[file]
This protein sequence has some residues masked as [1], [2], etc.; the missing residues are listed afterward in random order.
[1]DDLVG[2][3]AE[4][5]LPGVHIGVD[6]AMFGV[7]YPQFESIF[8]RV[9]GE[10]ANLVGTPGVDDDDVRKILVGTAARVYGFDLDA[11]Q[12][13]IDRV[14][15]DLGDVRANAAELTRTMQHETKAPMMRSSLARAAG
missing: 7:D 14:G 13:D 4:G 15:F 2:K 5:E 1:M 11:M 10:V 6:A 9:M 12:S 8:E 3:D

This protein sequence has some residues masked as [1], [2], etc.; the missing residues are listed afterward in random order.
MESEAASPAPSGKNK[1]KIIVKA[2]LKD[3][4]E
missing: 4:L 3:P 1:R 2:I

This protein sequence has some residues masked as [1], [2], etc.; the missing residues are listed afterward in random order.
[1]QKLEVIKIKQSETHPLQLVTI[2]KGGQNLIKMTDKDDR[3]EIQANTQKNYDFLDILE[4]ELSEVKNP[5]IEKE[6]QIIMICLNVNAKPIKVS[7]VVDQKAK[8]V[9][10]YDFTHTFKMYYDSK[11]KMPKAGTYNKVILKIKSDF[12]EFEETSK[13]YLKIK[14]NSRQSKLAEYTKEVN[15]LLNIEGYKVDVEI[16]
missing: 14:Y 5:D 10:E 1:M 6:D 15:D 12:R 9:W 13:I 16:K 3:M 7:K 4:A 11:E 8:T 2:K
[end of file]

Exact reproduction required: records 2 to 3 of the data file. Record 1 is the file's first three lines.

This protein sequence has some residues masked as [1], [2], etc.; the missing residues are listed afterward in random order.
MESEAASPAPSGKNK[1]KIIVKA[2]LKD[3][4]E
missing: 4:L 3:P 1:R 2:I

This protein sequence has some residues masked as [1], [2], etc.; the missing residues are listed afterward in random order.
[1]QKLEVIKIKQSETHPLQLVTI[2]KGGQNLIKMTDKDDR[3]EIQANTQKNYDFLDILE[4]ELSEVKNP[5]IEKE[6]QIIMICLNVNAKPIKVS[7]VVDQKAK[8]V[9][10]YDFTHTFKMYYDSK[11]KMPKAGTYNKVILKIKSDF[12]EFEETSK[13]YLKIK[14]NSRQSKLAEYTKEVN[15]LLNIEGYKVDVEI[16]
missing: 14:Y 5:D 10:E 1:M 6:D 15:D 12:R 9:W 13:I 16:K 3:M 7:K 4:A 11:E 8:T 2:K